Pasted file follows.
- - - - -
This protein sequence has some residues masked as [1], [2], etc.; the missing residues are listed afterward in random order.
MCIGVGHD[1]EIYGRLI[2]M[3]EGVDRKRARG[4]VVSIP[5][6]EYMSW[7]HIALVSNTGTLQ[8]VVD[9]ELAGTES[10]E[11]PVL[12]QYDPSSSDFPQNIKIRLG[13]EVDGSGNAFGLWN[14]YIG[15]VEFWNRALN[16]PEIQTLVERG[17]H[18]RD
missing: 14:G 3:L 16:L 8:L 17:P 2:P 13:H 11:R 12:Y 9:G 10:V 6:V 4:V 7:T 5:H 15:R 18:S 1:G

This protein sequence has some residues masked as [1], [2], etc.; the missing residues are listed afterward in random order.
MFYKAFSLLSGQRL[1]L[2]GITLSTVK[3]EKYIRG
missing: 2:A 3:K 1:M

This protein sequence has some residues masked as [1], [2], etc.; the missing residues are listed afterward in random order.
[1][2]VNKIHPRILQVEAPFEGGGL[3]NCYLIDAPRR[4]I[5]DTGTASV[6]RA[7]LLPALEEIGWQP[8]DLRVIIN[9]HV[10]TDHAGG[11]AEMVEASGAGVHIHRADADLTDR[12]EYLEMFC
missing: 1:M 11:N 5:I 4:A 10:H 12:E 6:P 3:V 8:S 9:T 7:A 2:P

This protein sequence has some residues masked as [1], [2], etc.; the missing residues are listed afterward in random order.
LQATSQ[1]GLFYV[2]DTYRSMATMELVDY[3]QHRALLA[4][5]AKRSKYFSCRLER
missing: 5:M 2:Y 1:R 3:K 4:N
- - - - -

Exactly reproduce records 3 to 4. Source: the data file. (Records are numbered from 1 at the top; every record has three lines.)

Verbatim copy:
This protein sequence has some residues masked as [1], [2], etc.; the missing residues are listed afterward in random order.
[1][2]VNKIHPRILQVEAPFEGGGL[3]NCYLIDAPRR[4]I[5]DTGTASV[6]RA[7]LLPALEEIGWQP[8]DLRVIIN[9]HV[10]TDHAGG[11]AEMVEASGAGVHIHRADADLTDR[12]EYLEMFC
missing: 1:M 11:N 5:I 4:A 10:H 12:E 6:P 3:V 8:S 9:T 7:A 2:P

This protein sequence has some residues masked as [1], [2], etc.; the missing residues are listed afterward in random order.
LQATSQ[1]GLFYV[2]DTYRSMATMELVDY[3]QHRALLA[4][5]AKRSKYFSCRLER
missing: 5:M 2:Y 1:R 3:K 4:N